In a sea of skin and shadow, a silver-clad body writhes to the beat in a cool-hued club. The stylishly cynical track "Numb/Encore" roars in the background, Jay-Z's matter-of-fact patter tripling the heat of the original Linkin Park hit. A couple of inconspicuous undercover cops scan the crowd through the blue-black darkness, part of the frenzied scene but not quite caught up in the pulsating vibe. It's the perfect opener to Michael Mann's big-screen treatment of his small-screen groundbreaker, Miami Vice, a visual and aural mission statement in the movie's first minute. No opening credits, no fanfare, and certainly not that now-iconic Jan Hammer theme song, just an instant tableau that sets Mann's trademark tone: sleek, slightly hollow, sophisticated.

Jay-Z takes a breather, and Chester Bennington's high-frequency vocals float through the scene: "I've become so numb I can't feel you there/I've become so tired so much more aware/I'm becoming this all I want to do/Is be more like me and be less like you." Right there, Mann ' a master of using incidental and instrumental music to do his atmospheric dirty work ' tells us all we need to know about our lead cop characters, Crockett (Colin Farrell) and Tubbs (Jamie Foxx). Compromised, cauterized, energized, these two lead double lives, insinuating themselves into the underworld they police. They bust more people than they trust, which is just about only each other. Sometimes they hate it as much as they love it. But they could never give it up.

All of this is familiar to fans of the show that ruled its little piece of primetime in the '80s. Miami Vice is unfairly remembered in neon caricature. It had its rough edges, to be sure, and its cheesier moments, but the show served as an absolute avatar of its times ' and as an incubator, both for the very idea of harder-edged television programming (NYPD Blue comes to mind) and for its creator's unbelievably artful talents. Mann grew up to become Hollywood's most interesting-yet-overlooked director. His films don't follow the strictures of tidy narratives and conventional direction. Where Scorsese films poetry and Tarantino spawns absurdist pop art, Mann creates cinematic sculptures. His films are about the shapes of things ' light, water, sky, skin ' but also always about what lies beneath.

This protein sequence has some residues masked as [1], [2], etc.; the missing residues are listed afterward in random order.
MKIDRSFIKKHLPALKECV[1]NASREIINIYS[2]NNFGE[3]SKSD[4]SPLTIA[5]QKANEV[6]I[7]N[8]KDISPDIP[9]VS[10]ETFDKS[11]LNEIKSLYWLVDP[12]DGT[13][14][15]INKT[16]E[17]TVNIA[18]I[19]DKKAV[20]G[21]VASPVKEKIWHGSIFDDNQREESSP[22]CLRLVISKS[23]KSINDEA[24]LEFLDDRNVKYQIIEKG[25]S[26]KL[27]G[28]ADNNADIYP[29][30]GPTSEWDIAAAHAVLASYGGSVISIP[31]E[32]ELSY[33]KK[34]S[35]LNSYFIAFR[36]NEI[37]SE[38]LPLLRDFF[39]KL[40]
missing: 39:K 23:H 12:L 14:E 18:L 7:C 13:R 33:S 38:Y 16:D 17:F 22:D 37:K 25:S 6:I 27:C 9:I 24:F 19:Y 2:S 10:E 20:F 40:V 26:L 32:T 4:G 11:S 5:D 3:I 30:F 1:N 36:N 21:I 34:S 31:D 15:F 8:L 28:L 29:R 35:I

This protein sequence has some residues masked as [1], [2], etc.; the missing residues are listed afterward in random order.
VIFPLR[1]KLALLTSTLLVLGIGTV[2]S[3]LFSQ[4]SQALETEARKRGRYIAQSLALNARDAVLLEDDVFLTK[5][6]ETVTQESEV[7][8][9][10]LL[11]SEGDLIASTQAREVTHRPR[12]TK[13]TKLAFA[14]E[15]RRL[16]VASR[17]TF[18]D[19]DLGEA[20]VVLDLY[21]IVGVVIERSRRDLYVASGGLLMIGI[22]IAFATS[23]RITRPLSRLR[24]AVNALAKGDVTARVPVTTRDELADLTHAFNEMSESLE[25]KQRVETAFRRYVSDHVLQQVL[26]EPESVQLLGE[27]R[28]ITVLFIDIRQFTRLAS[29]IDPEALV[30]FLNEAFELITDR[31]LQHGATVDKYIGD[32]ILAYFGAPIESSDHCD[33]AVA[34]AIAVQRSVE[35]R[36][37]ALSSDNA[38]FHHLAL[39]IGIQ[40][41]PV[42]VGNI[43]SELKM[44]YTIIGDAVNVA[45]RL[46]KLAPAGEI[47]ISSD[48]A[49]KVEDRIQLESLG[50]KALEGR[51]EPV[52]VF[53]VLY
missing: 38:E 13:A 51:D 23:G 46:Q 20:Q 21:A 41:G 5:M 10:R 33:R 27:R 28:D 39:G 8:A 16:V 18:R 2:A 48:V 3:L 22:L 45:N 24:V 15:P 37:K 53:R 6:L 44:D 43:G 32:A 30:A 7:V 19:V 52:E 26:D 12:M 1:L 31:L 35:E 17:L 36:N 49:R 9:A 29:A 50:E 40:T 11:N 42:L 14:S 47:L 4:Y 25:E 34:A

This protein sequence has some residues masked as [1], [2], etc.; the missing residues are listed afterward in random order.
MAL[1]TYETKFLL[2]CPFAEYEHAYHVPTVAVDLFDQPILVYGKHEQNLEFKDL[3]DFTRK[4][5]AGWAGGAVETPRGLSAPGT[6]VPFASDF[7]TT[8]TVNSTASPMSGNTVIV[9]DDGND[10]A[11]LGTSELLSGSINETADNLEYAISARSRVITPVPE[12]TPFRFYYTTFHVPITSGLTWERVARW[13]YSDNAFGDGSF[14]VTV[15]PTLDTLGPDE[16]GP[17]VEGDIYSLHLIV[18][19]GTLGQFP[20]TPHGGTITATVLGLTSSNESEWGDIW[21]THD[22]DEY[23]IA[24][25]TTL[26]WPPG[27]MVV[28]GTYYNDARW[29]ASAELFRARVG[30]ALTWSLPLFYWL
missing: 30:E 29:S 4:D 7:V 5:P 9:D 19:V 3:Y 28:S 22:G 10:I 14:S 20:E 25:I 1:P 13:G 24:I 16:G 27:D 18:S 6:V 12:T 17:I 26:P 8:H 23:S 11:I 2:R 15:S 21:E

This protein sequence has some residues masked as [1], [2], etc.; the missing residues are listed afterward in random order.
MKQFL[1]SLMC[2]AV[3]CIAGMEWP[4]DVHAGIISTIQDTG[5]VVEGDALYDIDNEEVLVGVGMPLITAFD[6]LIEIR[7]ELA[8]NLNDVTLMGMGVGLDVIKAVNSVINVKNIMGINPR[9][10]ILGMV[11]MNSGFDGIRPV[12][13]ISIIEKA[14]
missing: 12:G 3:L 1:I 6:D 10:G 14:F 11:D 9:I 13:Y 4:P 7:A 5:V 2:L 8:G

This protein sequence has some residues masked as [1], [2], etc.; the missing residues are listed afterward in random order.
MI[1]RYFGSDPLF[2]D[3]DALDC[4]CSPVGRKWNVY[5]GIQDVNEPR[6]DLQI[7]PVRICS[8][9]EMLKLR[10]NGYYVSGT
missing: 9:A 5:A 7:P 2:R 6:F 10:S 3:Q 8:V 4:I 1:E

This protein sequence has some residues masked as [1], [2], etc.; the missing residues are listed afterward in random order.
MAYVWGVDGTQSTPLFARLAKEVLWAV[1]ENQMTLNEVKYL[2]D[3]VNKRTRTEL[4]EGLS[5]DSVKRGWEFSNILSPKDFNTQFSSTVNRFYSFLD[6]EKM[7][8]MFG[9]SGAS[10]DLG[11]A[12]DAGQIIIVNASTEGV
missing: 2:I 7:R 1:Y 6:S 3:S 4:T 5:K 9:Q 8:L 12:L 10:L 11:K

He is particularly interested in the dangerous intersection of truth and lies, a nasty nexus where perception can easily become reality and self-deception is just a slip away. The Pacino-DeNiro pas de deux Heat, the true-to-life tragedy The Insider and the claustrophobic Collateral ' each of these fine films examines honesty, honor, self-interest and self-destruction in oblique, taciturn terms. With Miami Vice, Mann returns to his proving grounds and turns out a very good film.

The movie has little more story than an old episode of the hour-long show. Drug deals gone wrong, informants on the run, the Aryan Brotherhood ' all serve as set-up for Crockett and Tubbs to go deep undercover as drug couriers in an attempt to strike at the heart of the 21st-century conglomerate of a Latin crime boss (Luis Tosar). True to the sharply drawn characters of the original, Tubbs attacks the situation with an outsized tough-guy tenacity, while Crockett romances the crime boss' business brain (Gong Li) and becomes increasingly conflicted.

Everything about Miami Vice is understated, even its sporadic violence. Farrell and Foxx do an admirable job of re-envisioning men we already know; it's a testament to Mann's understanding of ' and ability to communicate ' his own original creations that we immediately recognize them both without the usual visual cues. Foxx echoes Philip Michael Thomas' off-kilter unpredictability, but butches it up. Farrell captures Don Johnson's ripped-up heart without losing his own feral edge. At first, Farrell's mullet and 'burns and Gong Li's severe '80s business couture make one question the pair's chemistry, but do not doubt Mann, who slowly coaxes the unlikely pair to a level of tenderness that speaks volumes about the actors' abilities to shun words and perform with posture, eyes and aura alone.

Mann captures all of this in an impressionistic style that can span soft-focus, out-of-focus and close-up all in the same scene. An average cop melodrama becomes a vastly more interesting work in his hands. His odd angles and architectural sensibility couple with the crisp clarity of his digital filmmaking to impress upon audiences willing to learn that a film's intelligence need not only lie in the words on the page.

When percussive gunplay finally explodes in the film's climactic orgy of law and disorder, stray flecks of blood stain Mann's camera, kaleidoscoping with the water-refracted rainbows around the edges. It's a beautiful, real and raw image, worthy of a Mann who is a master of his craft.

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